Why disruptive innovation succeeds

Javier Rojas, Silicon Valley MD at Kennet Partners, discusses The Innovator's Dilemma by Clayton Christiansen.

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Javier Rojas, Silicon Valley MD at venture capital firm Kennet Partners, discusses The Innovator’s Dilemma by Clayton Christiansen.

This is a ground-breaking business strategy book for entrepreneurs. It provides counter-intuitive insights into how and where massive markets are created by new entrants.

Disruptive innovations are ideal for entrepreneurs because they are typically developed with off-the-shelf technologies by small, capital-efficient businesses and, best of all, have a lower failure rate than those that compete directly with incumbents.

Clayton Christiansen offers three key lessons on disruptive innovations: why market leaders typically don’t/won’t pursue the disruptive innovations which create new market leaders; where to look for those opportunities; and how to pursue them effectively.

It is an entertaining read: told through interesting case studies that describe challenges faced by market leaders in multiple industries. This is masterful storytelling, with example after example of bright, well intentioned CEOs losing their company’s market leadership position to entrepreneurial companies because they followed sound business practices.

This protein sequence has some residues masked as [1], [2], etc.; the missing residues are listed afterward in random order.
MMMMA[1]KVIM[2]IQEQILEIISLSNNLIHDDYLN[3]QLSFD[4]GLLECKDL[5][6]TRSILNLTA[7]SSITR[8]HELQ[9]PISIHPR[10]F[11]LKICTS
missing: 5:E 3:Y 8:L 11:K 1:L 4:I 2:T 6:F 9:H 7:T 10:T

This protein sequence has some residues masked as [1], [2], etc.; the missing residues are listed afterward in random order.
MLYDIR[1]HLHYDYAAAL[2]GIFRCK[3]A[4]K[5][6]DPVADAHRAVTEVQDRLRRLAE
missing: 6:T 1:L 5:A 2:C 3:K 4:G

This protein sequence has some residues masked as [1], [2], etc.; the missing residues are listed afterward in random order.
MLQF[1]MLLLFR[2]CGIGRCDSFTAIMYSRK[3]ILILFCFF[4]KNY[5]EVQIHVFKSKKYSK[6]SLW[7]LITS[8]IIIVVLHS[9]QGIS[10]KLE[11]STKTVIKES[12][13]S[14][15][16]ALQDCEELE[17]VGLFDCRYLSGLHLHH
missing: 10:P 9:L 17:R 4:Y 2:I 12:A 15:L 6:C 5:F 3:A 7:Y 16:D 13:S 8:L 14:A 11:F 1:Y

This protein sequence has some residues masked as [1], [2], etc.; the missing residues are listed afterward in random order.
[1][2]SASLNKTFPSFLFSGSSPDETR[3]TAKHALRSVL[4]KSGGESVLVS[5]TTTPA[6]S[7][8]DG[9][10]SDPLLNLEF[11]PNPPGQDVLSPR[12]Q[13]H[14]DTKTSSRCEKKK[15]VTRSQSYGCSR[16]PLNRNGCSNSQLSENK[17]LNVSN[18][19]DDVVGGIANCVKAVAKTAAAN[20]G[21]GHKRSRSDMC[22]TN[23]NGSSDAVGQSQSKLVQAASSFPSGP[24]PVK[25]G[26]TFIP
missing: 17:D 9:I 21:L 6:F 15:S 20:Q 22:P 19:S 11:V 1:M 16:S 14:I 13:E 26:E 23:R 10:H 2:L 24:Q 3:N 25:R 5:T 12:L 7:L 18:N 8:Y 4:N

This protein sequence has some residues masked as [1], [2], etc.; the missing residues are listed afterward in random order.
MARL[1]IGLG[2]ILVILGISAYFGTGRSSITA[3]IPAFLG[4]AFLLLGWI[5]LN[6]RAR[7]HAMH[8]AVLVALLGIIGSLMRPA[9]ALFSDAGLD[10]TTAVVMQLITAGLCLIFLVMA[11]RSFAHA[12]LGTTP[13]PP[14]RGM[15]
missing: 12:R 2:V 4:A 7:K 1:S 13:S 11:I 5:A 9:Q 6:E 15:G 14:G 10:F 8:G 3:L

That’s right – following good business practices and making sound management decisions will eventually lead to your demise as a market leader when a competitive and disruptive technologies emerges. In this situation, if you listen to your customers, investors and employees you are doomed. Now that’s counter-intuitive.

For example, disruptive technologies usually involve new product designs that can’t compete for the ”best”, high margin customers. Look at TK Maxx and Primark. Their low margin and high inventory turns represented a disruptive innovation in retailing; once dominated by department stores with high margins, low turns and expensive sales professionals.

Not all disruptive innovations succeed on the timetable we are looking for, but that’s the nature of the beast. The data in Clay Christiansen’s book shows that disruptive innovations, pursued correctly, are actually less risky than many people think.

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